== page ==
47 Where there are linguistic differences, the scope of the expression concerned cannot be assessed on the basis of an exclusively literal interpretation. That expression must be interpreted in the light of the context in which it is placed and the purposes and structure of the VAT Directive (see Velvet & Steel Immobilien, C-455/05, EU:C:2007:232, paragraph 20 and the case-law cited, and Commission v Spain, C-189/11, EU:C:2013:587, paragraph 56).

48 As recalled in paragraphs 36 and 37 of this judgment, the exemptions provided for in Article 135(1)(e) of the VAT Directive are intended to alleviate the difficulties relating to the determination of the taxable amount and the amount of deductible VAT which arise when taxing financial transactions.

49 However, transactions involving non-traditional currencies, that is to say, currencies other than currencies which are legal means of payment in one or more countries, constitute financial transactions provided that those currencies have been accepted by the parties to a transaction as an alternative means of payment to the legal means of payment and have no purpose other than that of being a means of payment.

50 Moreover, as argued in essence by Mr. Hedqvist argued in essence at the hearing, in the specific case of exchange transactions, the difficulties relating to the determination of the taxable amount and the amount of deductible VAT may be the same whether the transaction involves an exchange of traditional currencies, which is in principle exempt under Article 135(1)(e) of the VAT Directive, or an exchange, in either direction, of such currencies for virtual currencies with a two-way flow which, without being legal means of payment, constitute a means of payment accepted by the parties to a transaction.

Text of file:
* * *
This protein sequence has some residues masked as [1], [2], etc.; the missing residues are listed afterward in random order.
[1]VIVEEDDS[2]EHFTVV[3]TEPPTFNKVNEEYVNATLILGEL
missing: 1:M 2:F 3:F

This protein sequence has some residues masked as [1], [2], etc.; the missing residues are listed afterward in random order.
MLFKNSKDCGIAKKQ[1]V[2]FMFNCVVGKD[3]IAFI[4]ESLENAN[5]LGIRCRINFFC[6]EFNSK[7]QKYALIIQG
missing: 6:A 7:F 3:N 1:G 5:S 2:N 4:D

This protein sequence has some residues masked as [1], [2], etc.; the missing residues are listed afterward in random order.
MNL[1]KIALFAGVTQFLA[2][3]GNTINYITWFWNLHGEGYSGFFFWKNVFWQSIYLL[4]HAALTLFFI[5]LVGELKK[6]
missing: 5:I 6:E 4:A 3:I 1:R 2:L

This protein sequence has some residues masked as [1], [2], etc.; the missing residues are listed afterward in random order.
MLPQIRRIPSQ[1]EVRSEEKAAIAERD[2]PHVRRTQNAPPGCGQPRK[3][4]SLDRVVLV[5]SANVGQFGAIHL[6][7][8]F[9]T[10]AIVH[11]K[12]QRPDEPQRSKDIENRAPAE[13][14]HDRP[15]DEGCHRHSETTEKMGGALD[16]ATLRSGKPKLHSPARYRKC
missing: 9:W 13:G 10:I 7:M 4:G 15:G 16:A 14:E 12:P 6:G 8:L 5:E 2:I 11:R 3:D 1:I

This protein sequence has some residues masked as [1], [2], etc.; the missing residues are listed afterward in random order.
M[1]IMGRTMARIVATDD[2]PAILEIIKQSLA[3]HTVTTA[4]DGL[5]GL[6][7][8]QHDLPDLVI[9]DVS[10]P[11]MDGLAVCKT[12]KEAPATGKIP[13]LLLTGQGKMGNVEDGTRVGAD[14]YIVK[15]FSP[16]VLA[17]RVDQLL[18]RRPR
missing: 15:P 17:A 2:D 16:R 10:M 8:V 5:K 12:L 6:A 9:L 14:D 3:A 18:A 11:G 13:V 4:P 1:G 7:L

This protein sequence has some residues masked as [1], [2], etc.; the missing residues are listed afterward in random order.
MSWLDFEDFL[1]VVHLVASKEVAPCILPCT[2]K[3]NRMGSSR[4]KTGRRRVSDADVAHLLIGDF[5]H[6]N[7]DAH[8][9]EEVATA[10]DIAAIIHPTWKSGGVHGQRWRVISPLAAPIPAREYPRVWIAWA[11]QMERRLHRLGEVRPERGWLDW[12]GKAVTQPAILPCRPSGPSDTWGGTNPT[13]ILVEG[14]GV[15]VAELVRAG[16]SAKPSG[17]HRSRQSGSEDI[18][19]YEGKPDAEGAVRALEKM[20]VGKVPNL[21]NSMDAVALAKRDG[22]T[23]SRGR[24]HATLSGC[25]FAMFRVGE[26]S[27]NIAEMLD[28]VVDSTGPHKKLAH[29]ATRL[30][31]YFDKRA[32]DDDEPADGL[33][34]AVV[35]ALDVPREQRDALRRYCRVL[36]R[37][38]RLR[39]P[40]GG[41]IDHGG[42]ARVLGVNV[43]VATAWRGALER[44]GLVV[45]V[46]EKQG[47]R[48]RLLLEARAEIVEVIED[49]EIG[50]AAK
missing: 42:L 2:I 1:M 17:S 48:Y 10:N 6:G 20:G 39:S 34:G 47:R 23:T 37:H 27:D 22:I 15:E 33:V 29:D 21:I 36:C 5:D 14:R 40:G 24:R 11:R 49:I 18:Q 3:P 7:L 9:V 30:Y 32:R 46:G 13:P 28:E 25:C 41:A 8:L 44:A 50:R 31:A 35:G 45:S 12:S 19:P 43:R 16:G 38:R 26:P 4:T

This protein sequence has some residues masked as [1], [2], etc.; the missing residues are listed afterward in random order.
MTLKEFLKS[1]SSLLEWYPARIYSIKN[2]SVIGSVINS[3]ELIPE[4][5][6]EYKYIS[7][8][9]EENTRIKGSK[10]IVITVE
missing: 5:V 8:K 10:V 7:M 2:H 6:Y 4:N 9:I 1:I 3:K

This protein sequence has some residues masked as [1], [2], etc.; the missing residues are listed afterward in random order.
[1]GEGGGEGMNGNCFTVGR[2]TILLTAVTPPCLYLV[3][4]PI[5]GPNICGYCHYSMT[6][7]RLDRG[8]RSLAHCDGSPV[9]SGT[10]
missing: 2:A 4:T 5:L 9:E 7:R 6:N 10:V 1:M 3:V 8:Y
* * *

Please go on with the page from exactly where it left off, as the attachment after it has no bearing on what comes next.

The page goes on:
51 It thus follows from the context and purpose of Article 135(1)(e) that to interpret that provision as referring only to transactions involving traditional currencies would be tantamount to depriving it of some of its effects.

52 In the main proceedings, it is common ground that the virtual currency 'bitcoin' has no purpose other than that of being a means of payment and that certain operators accept it as such.

53 It must therefore be concluded that Article 135(1)(e) of the VAT Directive also covers supplies of services such as those at issue in the main proceedings, consisting of an exchange of traditional currencies for units of the virtual currency 'bitcoin' and vice versa, and carried out in return for payment of an amount equivalent to the margin constituted by the difference between, on the one hand, the price at which the trader concerned purchases the currencies and, on the other, the price at which he sells them to his customers."



  1. Cryptocurrency mining operations are exempt for VAT purposes.
  2. Bitcoins, cryptocurrencies and other digital currencies are currencies and therefore the financial services related to them are exempt from Value Added Tax under the terms established in Article 20.One.18 of Law 37/1992.


Josep Navarro's picture
Josep Navarro es Licenciado en Económicas por la UB, especializado en Inspecciones Tributarias, con más de 25 años de experiencia en asesoría fiscal para empresas y particulares en España.